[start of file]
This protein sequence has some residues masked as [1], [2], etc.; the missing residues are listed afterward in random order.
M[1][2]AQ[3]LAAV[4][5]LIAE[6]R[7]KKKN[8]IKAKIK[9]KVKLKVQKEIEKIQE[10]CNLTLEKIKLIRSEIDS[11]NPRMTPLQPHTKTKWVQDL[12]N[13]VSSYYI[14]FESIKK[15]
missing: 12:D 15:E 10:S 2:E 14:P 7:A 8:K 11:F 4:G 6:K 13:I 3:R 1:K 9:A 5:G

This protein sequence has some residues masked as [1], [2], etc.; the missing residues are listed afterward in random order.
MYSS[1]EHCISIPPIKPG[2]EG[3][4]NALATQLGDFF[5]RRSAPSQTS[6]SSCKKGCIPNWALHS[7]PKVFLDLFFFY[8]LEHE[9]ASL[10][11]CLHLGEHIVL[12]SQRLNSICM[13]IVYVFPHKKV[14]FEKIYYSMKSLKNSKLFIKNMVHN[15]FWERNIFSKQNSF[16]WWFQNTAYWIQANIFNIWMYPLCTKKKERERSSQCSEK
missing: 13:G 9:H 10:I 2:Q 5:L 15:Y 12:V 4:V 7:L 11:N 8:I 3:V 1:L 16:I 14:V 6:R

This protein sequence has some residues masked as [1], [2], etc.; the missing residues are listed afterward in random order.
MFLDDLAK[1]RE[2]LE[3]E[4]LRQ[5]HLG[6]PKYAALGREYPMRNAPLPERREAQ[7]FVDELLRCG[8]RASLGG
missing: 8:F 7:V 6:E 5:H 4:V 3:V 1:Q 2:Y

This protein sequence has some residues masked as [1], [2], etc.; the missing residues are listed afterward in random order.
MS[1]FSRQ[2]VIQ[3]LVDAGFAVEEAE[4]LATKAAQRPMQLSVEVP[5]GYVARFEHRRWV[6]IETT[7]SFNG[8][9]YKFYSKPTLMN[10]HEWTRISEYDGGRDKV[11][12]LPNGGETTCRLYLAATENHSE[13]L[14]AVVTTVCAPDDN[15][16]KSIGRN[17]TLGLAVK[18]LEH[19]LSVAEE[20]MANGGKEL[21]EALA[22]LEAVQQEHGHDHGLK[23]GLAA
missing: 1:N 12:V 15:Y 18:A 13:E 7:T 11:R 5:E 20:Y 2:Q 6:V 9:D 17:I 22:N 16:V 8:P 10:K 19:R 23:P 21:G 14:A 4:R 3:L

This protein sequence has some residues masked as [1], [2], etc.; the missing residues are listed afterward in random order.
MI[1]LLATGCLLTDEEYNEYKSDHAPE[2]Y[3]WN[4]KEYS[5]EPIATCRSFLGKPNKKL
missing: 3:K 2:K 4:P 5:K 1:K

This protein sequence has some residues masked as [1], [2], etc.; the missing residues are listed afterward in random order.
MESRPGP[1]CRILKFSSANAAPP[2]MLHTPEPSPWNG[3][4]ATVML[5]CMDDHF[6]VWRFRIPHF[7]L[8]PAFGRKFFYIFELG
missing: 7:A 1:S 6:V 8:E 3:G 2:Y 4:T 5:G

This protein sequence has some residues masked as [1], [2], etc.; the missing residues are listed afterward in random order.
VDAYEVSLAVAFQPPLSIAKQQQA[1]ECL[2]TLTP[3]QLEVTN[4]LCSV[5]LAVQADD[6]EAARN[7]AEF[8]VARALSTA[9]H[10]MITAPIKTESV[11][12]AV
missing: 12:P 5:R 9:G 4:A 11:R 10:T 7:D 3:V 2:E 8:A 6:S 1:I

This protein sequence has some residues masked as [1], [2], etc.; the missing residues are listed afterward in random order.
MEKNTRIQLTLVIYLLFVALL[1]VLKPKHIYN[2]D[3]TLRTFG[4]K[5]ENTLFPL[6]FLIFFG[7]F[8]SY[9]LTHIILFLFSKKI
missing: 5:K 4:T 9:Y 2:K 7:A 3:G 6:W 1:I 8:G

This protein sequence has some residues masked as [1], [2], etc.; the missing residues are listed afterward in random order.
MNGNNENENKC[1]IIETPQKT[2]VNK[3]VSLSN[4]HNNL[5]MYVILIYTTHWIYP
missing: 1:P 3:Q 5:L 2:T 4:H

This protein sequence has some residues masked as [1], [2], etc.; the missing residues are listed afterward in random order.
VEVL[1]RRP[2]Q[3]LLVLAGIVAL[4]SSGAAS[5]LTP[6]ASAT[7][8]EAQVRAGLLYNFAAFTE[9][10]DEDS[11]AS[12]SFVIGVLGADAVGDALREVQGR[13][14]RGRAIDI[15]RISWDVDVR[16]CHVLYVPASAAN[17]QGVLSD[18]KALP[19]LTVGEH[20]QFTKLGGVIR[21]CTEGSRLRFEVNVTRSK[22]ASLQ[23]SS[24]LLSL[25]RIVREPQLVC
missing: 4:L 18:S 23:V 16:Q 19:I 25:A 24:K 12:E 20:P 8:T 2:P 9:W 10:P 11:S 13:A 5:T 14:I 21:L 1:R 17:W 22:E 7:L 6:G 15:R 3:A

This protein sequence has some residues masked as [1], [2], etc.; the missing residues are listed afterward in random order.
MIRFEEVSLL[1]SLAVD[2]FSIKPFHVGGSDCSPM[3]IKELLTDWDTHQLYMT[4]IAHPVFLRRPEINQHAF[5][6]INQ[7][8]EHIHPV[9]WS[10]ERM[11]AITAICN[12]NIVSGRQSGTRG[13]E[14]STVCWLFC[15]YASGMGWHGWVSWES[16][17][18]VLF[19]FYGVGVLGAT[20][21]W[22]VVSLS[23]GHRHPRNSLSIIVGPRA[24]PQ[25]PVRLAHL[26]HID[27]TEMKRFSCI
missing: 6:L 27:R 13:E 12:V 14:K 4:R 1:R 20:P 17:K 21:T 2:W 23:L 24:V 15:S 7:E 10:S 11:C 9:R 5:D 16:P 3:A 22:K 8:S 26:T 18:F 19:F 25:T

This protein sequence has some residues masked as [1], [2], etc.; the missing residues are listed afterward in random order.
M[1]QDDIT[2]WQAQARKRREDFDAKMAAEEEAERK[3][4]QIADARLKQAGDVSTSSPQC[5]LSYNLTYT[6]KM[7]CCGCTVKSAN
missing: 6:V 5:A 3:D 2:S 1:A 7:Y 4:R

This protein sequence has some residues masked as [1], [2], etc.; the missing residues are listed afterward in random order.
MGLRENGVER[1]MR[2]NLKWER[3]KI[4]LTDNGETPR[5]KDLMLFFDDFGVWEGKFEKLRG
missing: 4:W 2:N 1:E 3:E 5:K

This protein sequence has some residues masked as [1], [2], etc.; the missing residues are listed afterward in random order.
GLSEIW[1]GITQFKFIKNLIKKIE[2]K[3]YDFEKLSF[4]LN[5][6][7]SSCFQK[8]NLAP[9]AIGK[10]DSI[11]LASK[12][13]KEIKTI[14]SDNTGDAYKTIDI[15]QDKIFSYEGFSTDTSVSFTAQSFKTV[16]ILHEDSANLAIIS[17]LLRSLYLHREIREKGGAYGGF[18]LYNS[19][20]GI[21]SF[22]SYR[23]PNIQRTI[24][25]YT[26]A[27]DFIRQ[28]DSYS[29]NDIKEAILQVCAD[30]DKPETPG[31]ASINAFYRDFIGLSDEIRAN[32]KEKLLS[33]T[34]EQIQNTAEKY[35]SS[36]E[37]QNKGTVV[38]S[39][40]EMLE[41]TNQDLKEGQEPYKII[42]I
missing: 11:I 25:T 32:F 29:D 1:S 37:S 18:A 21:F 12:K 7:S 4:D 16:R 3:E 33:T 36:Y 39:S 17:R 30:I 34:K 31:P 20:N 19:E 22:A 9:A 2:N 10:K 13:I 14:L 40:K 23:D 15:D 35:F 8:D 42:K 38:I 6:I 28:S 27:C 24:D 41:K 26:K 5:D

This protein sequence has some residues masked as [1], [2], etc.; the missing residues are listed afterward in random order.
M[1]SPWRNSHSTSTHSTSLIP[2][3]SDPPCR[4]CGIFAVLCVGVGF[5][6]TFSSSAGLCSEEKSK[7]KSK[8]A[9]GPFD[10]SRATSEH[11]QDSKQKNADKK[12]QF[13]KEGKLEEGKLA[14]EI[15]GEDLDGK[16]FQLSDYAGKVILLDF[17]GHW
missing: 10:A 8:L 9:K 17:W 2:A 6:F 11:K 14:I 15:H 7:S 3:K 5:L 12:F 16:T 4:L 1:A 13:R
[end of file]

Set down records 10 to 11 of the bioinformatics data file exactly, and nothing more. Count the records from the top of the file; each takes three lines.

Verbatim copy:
This protein sequence has some residues masked as [1], [2], etc.; the missing residues are listed afterward in random order.
VEVL[1]RRP[2]Q[3]LLVLAGIVAL[4]SSGAAS[5]LTP[6]ASAT[7][8]EAQVRAGLLYNFAAFTE[9][10]DEDS[11]AS[12]SFVIGVLGADAVGDALREVQGR[13][14]RGRAIDI[15]RISWDVDVR[16]CHVLYVPASAAN[17]QGVLSD[18]KALP[19]LTVGEH[20]QFTKLGGVIR[21]CTEGSRLRFEVNVTRSK[22]ASLQ[23]SS[24]LLSL[25]RIVREPQLVC
missing: 4:L 18:S 23:V 16:Q 19:I 25:A 24:K 12:E 20:P 8:T 2:P 9:W 10:P 11:S 13:A 5:T 14:I 21:L 1:R 17:W 22:E 7:L 6:G 15:R 3:A

This protein sequence has some residues masked as [1], [2], etc.; the missing residues are listed afterward in random order.
MIRFEEVSLL[1]SLAVD[2]FSIKPFHVGGSDCSPM[3]IKELLTDWDTHQLYMT[4]IAHPVFLRRPEINQHAF[5][6]INQ[7][8]EHIHPV[9]WS[10]ERM[11]AITAICN[12]NIVSGRQSGTRG[13]E[14]STVCWLFC[15]YASGMGWHGWVSWES[16][17][18]VLF[19]FYGVGVLGAT[20][21]W[22]VVSLS[23]GHRHPRNSLSIIVGPRA[24]PQ[25]PVRLAHL[26]HID[27]TEMKRFSCI
missing: 6:L 27:R 13:E 12:V 14:K 4:R 1:R 20:P 17:K 21:T 2:W 23:L 24:V 15:S 7:E 10:S 11:C 9:R 5:D 16:P 3:A 22:K 8:S 26:T 18:F 19:F 25:T